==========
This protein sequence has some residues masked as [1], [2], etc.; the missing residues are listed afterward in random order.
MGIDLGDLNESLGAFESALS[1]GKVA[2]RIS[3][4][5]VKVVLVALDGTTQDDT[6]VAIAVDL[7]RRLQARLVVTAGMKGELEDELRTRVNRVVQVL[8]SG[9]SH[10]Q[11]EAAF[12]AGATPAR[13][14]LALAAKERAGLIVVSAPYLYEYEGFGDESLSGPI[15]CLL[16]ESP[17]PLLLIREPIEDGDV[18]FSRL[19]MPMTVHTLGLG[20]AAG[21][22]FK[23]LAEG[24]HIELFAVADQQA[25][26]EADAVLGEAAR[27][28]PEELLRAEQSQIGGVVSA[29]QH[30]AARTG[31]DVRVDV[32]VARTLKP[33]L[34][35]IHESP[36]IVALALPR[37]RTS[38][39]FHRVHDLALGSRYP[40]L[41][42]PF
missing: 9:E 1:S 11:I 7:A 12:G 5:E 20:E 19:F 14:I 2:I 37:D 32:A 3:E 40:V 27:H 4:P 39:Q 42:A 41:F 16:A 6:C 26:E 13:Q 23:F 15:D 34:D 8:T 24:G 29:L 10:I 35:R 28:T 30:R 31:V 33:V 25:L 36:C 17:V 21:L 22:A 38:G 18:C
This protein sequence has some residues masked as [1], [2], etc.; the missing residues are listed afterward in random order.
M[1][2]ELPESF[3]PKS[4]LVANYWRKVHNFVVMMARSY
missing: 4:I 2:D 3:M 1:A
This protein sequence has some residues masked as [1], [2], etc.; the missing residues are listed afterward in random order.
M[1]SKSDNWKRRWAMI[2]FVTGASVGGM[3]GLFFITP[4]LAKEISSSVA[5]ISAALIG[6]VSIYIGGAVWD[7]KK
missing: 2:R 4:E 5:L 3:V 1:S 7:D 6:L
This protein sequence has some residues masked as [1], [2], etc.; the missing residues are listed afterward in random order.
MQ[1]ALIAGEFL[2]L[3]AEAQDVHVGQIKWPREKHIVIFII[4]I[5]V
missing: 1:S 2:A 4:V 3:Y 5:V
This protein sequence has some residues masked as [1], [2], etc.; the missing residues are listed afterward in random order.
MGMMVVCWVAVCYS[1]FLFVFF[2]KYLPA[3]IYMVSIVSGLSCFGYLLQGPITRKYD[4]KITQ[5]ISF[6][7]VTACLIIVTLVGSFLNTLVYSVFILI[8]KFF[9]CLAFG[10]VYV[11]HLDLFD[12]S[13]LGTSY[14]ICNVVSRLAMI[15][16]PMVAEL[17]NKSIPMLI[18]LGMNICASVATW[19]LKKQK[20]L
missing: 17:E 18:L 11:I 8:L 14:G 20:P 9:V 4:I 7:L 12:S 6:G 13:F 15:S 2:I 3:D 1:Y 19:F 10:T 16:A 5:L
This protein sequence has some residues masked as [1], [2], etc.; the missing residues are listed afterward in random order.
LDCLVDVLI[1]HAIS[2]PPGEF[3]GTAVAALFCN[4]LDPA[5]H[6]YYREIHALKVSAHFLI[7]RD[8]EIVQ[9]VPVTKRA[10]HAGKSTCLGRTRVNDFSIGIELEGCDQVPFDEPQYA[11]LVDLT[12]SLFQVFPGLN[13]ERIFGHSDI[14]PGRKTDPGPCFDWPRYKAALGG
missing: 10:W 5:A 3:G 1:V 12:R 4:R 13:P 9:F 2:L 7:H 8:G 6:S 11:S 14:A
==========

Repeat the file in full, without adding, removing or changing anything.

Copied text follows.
This protein sequence has some residues masked as [1], [2], etc.; the missing residues are listed afterward in random order.
MGIDLGDLNESLGAFESALS[1]GKVA[2]RIS[3][4][5]VKVVLVALDGTTQDDT[6]VAIAVDL[7]RRLQARLVVTAGMKGELEDELRTRVNRVVQVL[8]SG[9]SH[10]Q[11]EAAF[12]AGATPAR[13][14]LALAAKERAGLIVVSAPYLYEYEGFGDESLSGPI[15]CLL[16]ESP[17]PLLLIREPIEDGDV[18]FSRL[19]MPMTVHTLGLG[20]AAG[21][22]FK[23]LAEG[24]HIELFAVADQQA[25][26]EADAVLGEAAR[27][28]PEELLRAEQSQIGGVVSA[29]QH[30]AARTG[31]DVRVDV[32]VARTLKP[33]L[34][35]IHESP[36]IVALALPR[37]RTS[38][39]FHRVHDLALGSRYP[40]L[41][42]PF
missing: 9:E 1:S 11:I 7:A 12:G 5:E 20:E 19:F 14:I 2:I 37:D 32:A 3:E 40:V 27:H 4:P 39:Q 42:A 41:F 16:A 6:C 26:E 13:Q 23:F 15:D 34:D 8:T 24:G 29:L 10:I 35:R 28:T 30:R 31:V 33:V 25:L 36:C 17:V 21:L 22:A 38:G 18:C
This protein sequence has some residues masked as [1], [2], etc.; the missing residues are listed afterward in random order.
M[1][2]ELPESF[3]PKS[4]LVANYWRKVHNFVVMMARSY
missing: 4:I 2:D 3:M 1:A
This protein sequence has some residues masked as [1], [2], etc.; the missing residues are listed afterward in random order.
M[1]SKSDNWKRRWAMI[2]FVTGASVGGM[3]GLFFITP[4]LAKEISSSVA[5]ISAALIG[6]VSIYIGGAVWD[7]KK
missing: 2:R 4:E 5:L 3:V 1:S 7:D 6:L
This protein sequence has some residues masked as [1], [2], etc.; the missing residues are listed afterward in random order.
MQ[1]ALIAGEFL[2]L[3]AEAQDVHVGQIKWPREKHIVIFII[4]I[5]V
missing: 1:S 2:A 4:V 3:Y 5:V
This protein sequence has some residues masked as [1], [2], etc.; the missing residues are listed afterward in random order.
MGMMVVCWVAVCYS[1]FLFVFF[2]KYLPA[3]IYMVSIVSGLSCFGYLLQGPITRKYD[4]KITQ[5]ISF[6][7]VTACLIIVTLVGSFLNTLVYSVFILI[8]KFF[9]CLAFG[10]VYV[11]HLDLFD[12]S[13]LGTSY[14]ICNVVSRLAMI[15][16]PMVAEL[17]NKSIPMLI[18]LGMNICASVATW[19]LKKQK[20]L
missing: 17:E 18:L 11:I 8:L 14:G 20:P 9:V 4:I 7:L 12:S 6:G 13:F 15:S 2:I 3:D 1:Y 19:F 10:T 16:A 5:L
This protein sequence has some residues masked as [1], [2], etc.; the missing residues are listed afterward in random order.
LDCLVDVLI[1]HAIS[2]PPGEF[3]GTAVAALFCN[4]LDPA[5]H[6]YYREIHALKVSAHFLI[7]RD[8]EIVQ[9]VPVTKRA[10]HAGKSTCLGRTRVNDFSIGIELEGCDQVPFDEPQYA[11]LVDLT[12]SLFQVFPGLN[13]ERIFGHSDI[14]PGRKTDPGPCFDWPRYKAALGG
missing: 10:W 5:A 3:G 1:V 12:R 4:R 13:P 9:F 2:L 7:H 8:G 6:S 11:S 14:A